Better Business for All

Toolkit of resources associated with the 10 steps taken by effective local partnerships.

Better Business for All (BBfA) brings together businesses and regulators in local partnerships to identify the issues facing local businesses and provide support to them. Most local authorities are involved with the programme, preparing and implementing action plans and sharing good practice.

BBfA was initially developed in 2011-2012 and is endorsed by the Office for Product Safety and Standards. The nature of our support for local partnerships as they evolve is clarified in the BBfA journey (PDF, 144KB, 1 page). For example, at the outset we can bring all stakeholders to the table and stage introductory workshops.

We also manage the BBfA toolkit, drawing on good practice and materials developed by Local Enterprise Partnerships (LEPs) and regulators. Its resources can be adapted for local use and are associated below with the 10 steps taken by effective local partnerships. For each one, the year of production or last major revision is indicated.

1) Do the necessary groundwork

Starting the conversation (ODT, 48.7KB) advice, 2012

Briefing note on BBfA (ODT, 56.4KB) information sheet, 2018

Briefing note on business engagement (ODT, 59.9KB) information sheet, 2016

Business improvement districts

2) Identify your stakeholders

While a core group of people will need to be involved with your local partnership at the outset, other stakeholders should be identified, with the aim of keeping them informed of progress and gaining their support. They will reflect the nature of your area, but could extend to, for example, representatives from major businesses, local business organisations, local government services in general (such as building control and planning), and any national regulators with a regional presence.

Briefing note for councillors (ODT, 57.5KB) information sheet, 2015

3) Get involved with your Growth Hub

Briefing note on Growth Hubs (ODT, 119KB) information sheet, 2014

4) Refine your objectives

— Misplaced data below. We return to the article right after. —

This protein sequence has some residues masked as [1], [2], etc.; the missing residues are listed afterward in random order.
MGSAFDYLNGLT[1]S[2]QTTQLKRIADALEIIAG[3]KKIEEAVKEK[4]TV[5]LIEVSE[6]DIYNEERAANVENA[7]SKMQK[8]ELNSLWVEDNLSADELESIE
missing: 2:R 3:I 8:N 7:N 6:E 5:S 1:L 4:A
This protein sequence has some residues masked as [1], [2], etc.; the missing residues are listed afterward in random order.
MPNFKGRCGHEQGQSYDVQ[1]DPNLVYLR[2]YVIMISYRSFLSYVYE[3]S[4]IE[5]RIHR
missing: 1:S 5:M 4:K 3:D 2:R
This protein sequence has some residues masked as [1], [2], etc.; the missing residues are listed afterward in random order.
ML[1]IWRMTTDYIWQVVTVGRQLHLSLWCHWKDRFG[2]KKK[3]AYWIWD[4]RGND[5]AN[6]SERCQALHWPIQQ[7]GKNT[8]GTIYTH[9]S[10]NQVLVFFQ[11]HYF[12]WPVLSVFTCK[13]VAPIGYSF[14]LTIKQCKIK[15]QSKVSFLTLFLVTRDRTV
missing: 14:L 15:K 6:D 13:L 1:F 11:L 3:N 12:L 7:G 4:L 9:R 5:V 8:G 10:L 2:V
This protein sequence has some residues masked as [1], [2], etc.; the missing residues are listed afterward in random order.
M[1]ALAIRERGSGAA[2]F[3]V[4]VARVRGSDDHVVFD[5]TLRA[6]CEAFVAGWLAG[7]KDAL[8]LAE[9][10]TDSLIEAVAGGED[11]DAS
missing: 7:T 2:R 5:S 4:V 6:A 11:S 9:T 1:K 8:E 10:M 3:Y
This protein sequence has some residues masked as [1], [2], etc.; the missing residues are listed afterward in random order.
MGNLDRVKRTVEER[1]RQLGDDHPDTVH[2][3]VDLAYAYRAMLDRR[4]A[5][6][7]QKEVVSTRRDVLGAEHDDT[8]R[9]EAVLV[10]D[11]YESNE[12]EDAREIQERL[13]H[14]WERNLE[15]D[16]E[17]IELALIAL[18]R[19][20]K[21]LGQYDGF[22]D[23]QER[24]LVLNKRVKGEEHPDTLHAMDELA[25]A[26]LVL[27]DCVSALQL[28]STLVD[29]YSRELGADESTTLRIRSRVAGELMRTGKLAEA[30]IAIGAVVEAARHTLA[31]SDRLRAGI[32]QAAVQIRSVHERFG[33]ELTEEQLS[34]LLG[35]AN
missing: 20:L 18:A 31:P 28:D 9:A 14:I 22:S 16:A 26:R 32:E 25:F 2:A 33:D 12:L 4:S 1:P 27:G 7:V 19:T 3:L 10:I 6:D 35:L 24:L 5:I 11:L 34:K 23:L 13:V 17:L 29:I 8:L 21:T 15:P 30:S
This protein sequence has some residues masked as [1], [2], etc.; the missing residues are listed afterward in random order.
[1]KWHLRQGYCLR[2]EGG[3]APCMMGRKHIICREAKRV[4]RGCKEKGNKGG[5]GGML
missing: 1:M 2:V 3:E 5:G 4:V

Following initial discussions with your core group, it is likely that you will already have a basic action plan, with a number of general objectives. Typical examples are:

  • reduce the regulatory burden on businesses
  • promote dialogue between businesses and regulatory services
  • improve the business perception of regulators
  • encourage the right balance between encouragement, education and enforcement
  • develop a joint offer of support from regulatory services for businesses
  • link regulatory services to your local Growth Hub

More specific objectives tailored to the needs of your local area should now be developed.

5) Create your governance structure

The right structure will depend on your specific objectives and arrangements.

Leicester LEP governance (PDF, 346KB, 8 pages) reference document, 2012

6) Produce your work programme

This will identify the actions required to meet your specific objectives and set their timescales. Quantified targets for the assessment of progress should be included where possible. Once produced, your work programme will need to be reviewed and amended on a regular basis.

7) Resource your activity

There may be a case for a dedicated co-ordinator, potentially joint funded by participating local authorities. The role will vary from area to area, but is likely to involve representing your local partnership, managing its meetings, implementing your work programme, monitoring progress and communicating with stakeholders, including your local Growth Hub.

8) Engage local businesses

Staging a launch event for local businesses will foster interest in BBfA and allow networking and relationship building. Schedule it over breakfast or in the early evening and keep it concise, so that it doesn’t take much time out of the working day. After a brief introduction to BBfA, focus on your work programme, highlighting its benefits to business. Always draw on the experience of the business leaders in your core group to help organise and promote any events aimed at the wider business community.

Another way to engage local businesses is to make relevant advice available to them.

Inspection made simple (ODT, 129KB) template leaflet, 2013

Business regulation made simple (ODT, 138KB) template booklet, 2016

Briefing note on business perceptions surveys (ODT, 81.4KB) information sheet, 2017

9) Engage local regulators

Briefing note for regulatory services staff (ODT, 51.4KB) information sheet, 2012

Regulation and the business lifecycle (ODP, 243KB) short presentation, 2012

Business insights (PDF, 4.15MB, 40 pages) in-depth presentation, 2016 - Originally created by the University of York

Organisational awareness training (ODT, 47.3KB) template document, 2013

Business awareness training (ODT, 227KB) template document, 2013

Working with economic development and other business-facing services (ODT, 5.71MB) toolkit, 2016 - Originally created by South Northamptonshire Council

10) Communicate effectively

Your work programme should have a communications plan, to guide the efforts to reach your stakeholders. Use of the BBfA brand can underpin your communications, while the creation of a BBfA Charter can serve as a focus for activity. Case studies produced from the business perspective can be an effective way to show the positive impact of regulatory advice and support, and capture the good work done by local partnerships.

Communications guide (ODT, 96.7KB) advice, 2013

Demonstrating the impact of BBfA (ODT, 49.5KB) advice, 2017

BBfA brand guidelines (ODT, 377KB) reference document, 2014

Sample LEP charters (PDF, 491KB, 2 pages) reference document, 2012

Case study guidance (PDF, 190KB, 1 page) advice, 2017

Published 1 November 2011